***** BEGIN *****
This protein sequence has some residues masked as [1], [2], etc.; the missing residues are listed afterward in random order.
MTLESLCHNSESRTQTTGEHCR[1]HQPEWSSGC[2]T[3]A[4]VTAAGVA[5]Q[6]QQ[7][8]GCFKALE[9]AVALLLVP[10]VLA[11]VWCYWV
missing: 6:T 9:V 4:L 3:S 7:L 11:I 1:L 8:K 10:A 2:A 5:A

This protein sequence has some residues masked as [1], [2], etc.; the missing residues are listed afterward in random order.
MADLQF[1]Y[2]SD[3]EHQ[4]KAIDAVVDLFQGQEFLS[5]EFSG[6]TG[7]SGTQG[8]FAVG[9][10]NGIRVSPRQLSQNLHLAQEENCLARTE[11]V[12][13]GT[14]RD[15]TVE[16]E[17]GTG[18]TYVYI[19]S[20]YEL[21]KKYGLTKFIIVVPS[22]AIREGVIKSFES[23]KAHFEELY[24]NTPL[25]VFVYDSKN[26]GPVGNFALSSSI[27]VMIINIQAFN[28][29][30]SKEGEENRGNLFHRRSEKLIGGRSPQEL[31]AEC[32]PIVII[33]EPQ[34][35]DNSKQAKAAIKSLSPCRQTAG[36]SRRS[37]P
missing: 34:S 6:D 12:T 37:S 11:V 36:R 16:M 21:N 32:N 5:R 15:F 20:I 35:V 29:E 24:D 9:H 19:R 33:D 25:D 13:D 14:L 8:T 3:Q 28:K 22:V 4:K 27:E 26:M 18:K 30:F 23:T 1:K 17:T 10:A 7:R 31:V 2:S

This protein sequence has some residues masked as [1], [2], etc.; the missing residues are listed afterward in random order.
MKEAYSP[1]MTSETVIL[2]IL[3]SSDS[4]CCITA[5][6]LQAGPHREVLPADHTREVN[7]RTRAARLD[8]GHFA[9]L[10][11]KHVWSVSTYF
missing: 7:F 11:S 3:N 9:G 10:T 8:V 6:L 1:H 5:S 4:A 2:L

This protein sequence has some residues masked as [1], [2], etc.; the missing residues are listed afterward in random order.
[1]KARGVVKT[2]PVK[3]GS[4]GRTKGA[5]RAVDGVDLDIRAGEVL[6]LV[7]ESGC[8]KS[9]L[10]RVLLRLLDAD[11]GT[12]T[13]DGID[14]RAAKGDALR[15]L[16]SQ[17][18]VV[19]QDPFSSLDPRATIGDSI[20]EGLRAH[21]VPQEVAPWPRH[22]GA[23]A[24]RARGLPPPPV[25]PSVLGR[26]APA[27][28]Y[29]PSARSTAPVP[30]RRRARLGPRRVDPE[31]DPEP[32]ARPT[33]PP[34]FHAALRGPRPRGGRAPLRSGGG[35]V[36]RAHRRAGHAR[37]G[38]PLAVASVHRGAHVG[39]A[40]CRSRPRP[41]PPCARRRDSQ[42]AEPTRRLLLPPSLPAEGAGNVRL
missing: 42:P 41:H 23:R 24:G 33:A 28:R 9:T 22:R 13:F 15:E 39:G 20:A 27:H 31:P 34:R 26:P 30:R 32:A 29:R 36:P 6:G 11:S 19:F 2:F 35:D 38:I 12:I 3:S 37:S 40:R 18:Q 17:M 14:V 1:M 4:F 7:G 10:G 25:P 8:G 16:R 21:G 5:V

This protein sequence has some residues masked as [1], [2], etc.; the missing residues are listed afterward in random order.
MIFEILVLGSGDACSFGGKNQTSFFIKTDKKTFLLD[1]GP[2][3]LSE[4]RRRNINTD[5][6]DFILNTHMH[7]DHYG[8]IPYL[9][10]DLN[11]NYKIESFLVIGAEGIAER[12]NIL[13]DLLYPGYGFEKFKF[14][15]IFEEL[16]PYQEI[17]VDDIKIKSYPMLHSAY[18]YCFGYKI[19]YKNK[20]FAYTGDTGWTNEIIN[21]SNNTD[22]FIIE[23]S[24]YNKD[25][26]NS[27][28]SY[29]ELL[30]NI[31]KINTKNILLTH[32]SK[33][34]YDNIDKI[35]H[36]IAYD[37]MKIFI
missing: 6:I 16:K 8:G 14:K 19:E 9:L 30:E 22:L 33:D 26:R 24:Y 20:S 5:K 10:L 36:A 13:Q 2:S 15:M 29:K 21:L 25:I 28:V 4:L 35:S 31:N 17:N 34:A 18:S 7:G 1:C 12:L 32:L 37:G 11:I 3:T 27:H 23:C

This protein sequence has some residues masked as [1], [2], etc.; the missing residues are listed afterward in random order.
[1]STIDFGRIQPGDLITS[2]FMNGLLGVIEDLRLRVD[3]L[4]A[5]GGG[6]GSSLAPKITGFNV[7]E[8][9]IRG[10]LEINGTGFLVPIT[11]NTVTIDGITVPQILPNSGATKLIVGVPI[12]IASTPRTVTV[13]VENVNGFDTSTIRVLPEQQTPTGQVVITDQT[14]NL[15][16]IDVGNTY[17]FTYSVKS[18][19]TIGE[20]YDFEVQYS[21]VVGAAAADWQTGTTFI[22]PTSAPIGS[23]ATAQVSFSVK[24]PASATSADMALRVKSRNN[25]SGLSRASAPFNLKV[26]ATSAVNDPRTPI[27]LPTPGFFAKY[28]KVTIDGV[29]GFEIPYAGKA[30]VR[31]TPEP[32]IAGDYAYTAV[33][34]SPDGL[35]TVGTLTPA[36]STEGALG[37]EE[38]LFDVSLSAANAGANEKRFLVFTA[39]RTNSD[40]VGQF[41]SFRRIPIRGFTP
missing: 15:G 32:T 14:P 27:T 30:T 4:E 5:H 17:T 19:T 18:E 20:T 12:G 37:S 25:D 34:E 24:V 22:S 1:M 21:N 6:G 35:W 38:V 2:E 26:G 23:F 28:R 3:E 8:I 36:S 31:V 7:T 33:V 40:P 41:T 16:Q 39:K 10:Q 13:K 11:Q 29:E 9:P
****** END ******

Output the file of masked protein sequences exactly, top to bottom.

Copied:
This protein sequence has some residues masked as [1], [2], etc.; the missing residues are listed afterward in random order.
MTLESLCHNSESRTQTTGEHCR[1]HQPEWSSGC[2]T[3]A[4]VTAAGVA[5]Q[6]QQ[7][8]GCFKALE[9]AVALLLVP[10]VLA[11]VWCYWV
missing: 6:T 9:V 4:L 3:S 7:L 11:I 1:L 8:K 10:A 2:A 5:A

This protein sequence has some residues masked as [1], [2], etc.; the missing residues are listed afterward in random order.
MADLQF[1]Y[2]SD[3]EHQ[4]KAIDAVVDLFQGQEFLS[5]EFSG[6]TG[7]SGTQG[8]FAVG[9][10]NGIRVSPRQLSQNLHLAQEENCLARTE[11]V[12][13]GT[14]RD[15]TVE[16]E[17]GTG[18]TYVYI[19]S[20]YEL[21]KKYGLTKFIIVVPS[22]AIREGVIKSFES[23]KAHFEELY[24]NTPL[25]VFVYDSKN[26]GPVGNFALSSSI[27]VMIINIQAFN[28][29][30]SKEGEENRGNLFHRRSEKLIGGRSPQEL[31]AEC[32]PIVII[33]EPQ[34][35]DNSKQAKAAIKSLSPCRQTAG[36]SRRS[37]P
missing: 34:S 6:D 12:T 37:S 11:V 36:R 16:M 21:N 32:N 5:R 15:F 20:I 35:V 29:E 24:D 9:H 19:R 33:D 25:D 13:D 14:L 8:T 3:Q 28:K 22:V 4:K 27:E 26:M 18:K 30:F 23:T 1:K 17:T 10:A 7:R 31:V 2:S

This protein sequence has some residues masked as [1], [2], etc.; the missing residues are listed afterward in random order.
MKEAYSP[1]MTSETVIL[2]IL[3]SSDS[4]CCITA[5][6]LQAGPHREVLPADHTREVN[7]RTRAARLD[8]GHFA[9]L[10][11]KHVWSVSTYF
missing: 7:F 11:S 3:N 9:G 10:T 8:V 6:L 1:H 5:S 4:A 2:L

This protein sequence has some residues masked as [1], [2], etc.; the missing residues are listed afterward in random order.
[1]KARGVVKT[2]PVK[3]GS[4]GRTKGA[5]RAVDGVDLDIRAGEVL[6]LV[7]ESGC[8]KS[9]L[10]RVLLRLLDAD[11]GT[12]T[13]DGID[14]RAAKGDALR[15]L[16]SQ[17][18]VV[19]QDPFSSLDPRATIGDSI[20]EGLRAH[21]VPQEVAPWPRH[22]GA[23]A[24]RARGLPPPPV[25]PSVLGR[26]APA[27][28]Y[29]PSARSTAPVP[30]RRRARLGPRRVDPE[31]DPEP[32]ARPT[33]PP[34]FHAALRGPRPRGGRAPLRSGGG[35]V[36]RAHRRAGHAR[37]G[38]PLAVASVHRGAHVG[39]A[40]CRSRPRP[41]PPCARRRDSQ[42]AEPTRRLLLPPSLPAEGAGNVRL
missing: 42:P 41:H 23:R 24:G 33:A 28:R 9:T 22:R 13:F 15:E 39:G 20:A 27:H 31:P 34:R 26:P 30:R 32:A 29:R 36:P 6:G 11:S 19:F 2:F 35:D 38:I 12:I 3:S 37:S 40:R 18:Q 17:M 14:V 1:M 4:F 7:G 10:G 25:P 8:G 16:R 21:G 5:V

This protein sequence has some residues masked as [1], [2], etc.; the missing residues are listed afterward in random order.
MIFEILVLGSGDACSFGGKNQTSFFIKTDKKTFLLD[1]GP[2][3]LSE[4]RRRNINTD[5][6]DFILNTHMH[7]DHYG[8]IPYL[9][10]DLN[11]NYKIESFLVIGAEGIAER[12]NIL[13]DLLYPGYGFEKFKF[14][15]IFEEL[16]PYQEI[17]VDDIKIKSYPMLHSAY[18]YCFGYKI[19]YKNK[20]FAYTGDTGWTNEIIN[21]SNNTD[22]FIIE[23]S[24]YNKD[25][26]NS[27][28]SY[29]ELL[30]NI[31]KINTKNILLTH[32]SK[33][34]YDNIDKI[35]H[36]IAYD[37]MKIFI
missing: 6:I 16:K 8:G 14:K 19:E 9:L 30:E 22:L 33:D 26:R 24:Y 20:S 5:K 10:L 36:A 13:Q 2:S 15:M 29:K 21:L 25:I 28:V 4:L 35:S 31:N 17:N 34:A 18:S 7:G 1:C 12:L 32:L 37:G 11:I 3:T 27:H 23:C

This protein sequence has some residues masked as [1], [2], etc.; the missing residues are listed afterward in random order.
[1]STIDFGRIQPGDLITS[2]FMNGLLGVIEDLRLRVD[3]L[4]A[5]GGG[6]GSSLAPKITGFNV[7]E[8][9]IRG[10]LEINGTGFLVPIT[11]NTVTIDGITVPQILPNSGATKLIVGVPI[12]IASTPRTVTV[13]VENVNGFDTSTIRVLPEQQTPTGQVVITDQT[14]NL[15][16]IDVGNTY[17]FTYSVKS[18][19]TIGE[20]YDFEVQYS[21]VVGAAAADWQTGTTFI[22]PTSAPIGS[23]ATAQVSFSVK[24]PASATSADMALRVKSRNN[25]SGLSRASAPFNLKV[26]ATSAVNDPRTPI[27]LPTPGFFAKY[28]KVTIDGV[29]GFEIPYAGKA[30]VR[31]TPEP[32]IAGDYAYTAV[33][34]SPDGL[35]TVGTLTPA[36]STEGALG[37]EE[38]LFDVSLSAANAGANEKRFLVFTA[39]RTNSD[40]VGQF[41]SFRRIPIRGFTP
missing: 15:G 32:T 14:P 27:T 30:T 4:E 5:H 17:T 19:T 18:E 20:T 12:G 37:S 25:D 34:E 24:V 22:S 1:M 21:N 6:G 35:W 38:V 2:E 26:G 23:F 28:R 3:E 8:I 36:S 31:V 7:T 33:V 40:P 41:T 16:Q 39:K 10:Q 13:K 11:Q 29:E 9:P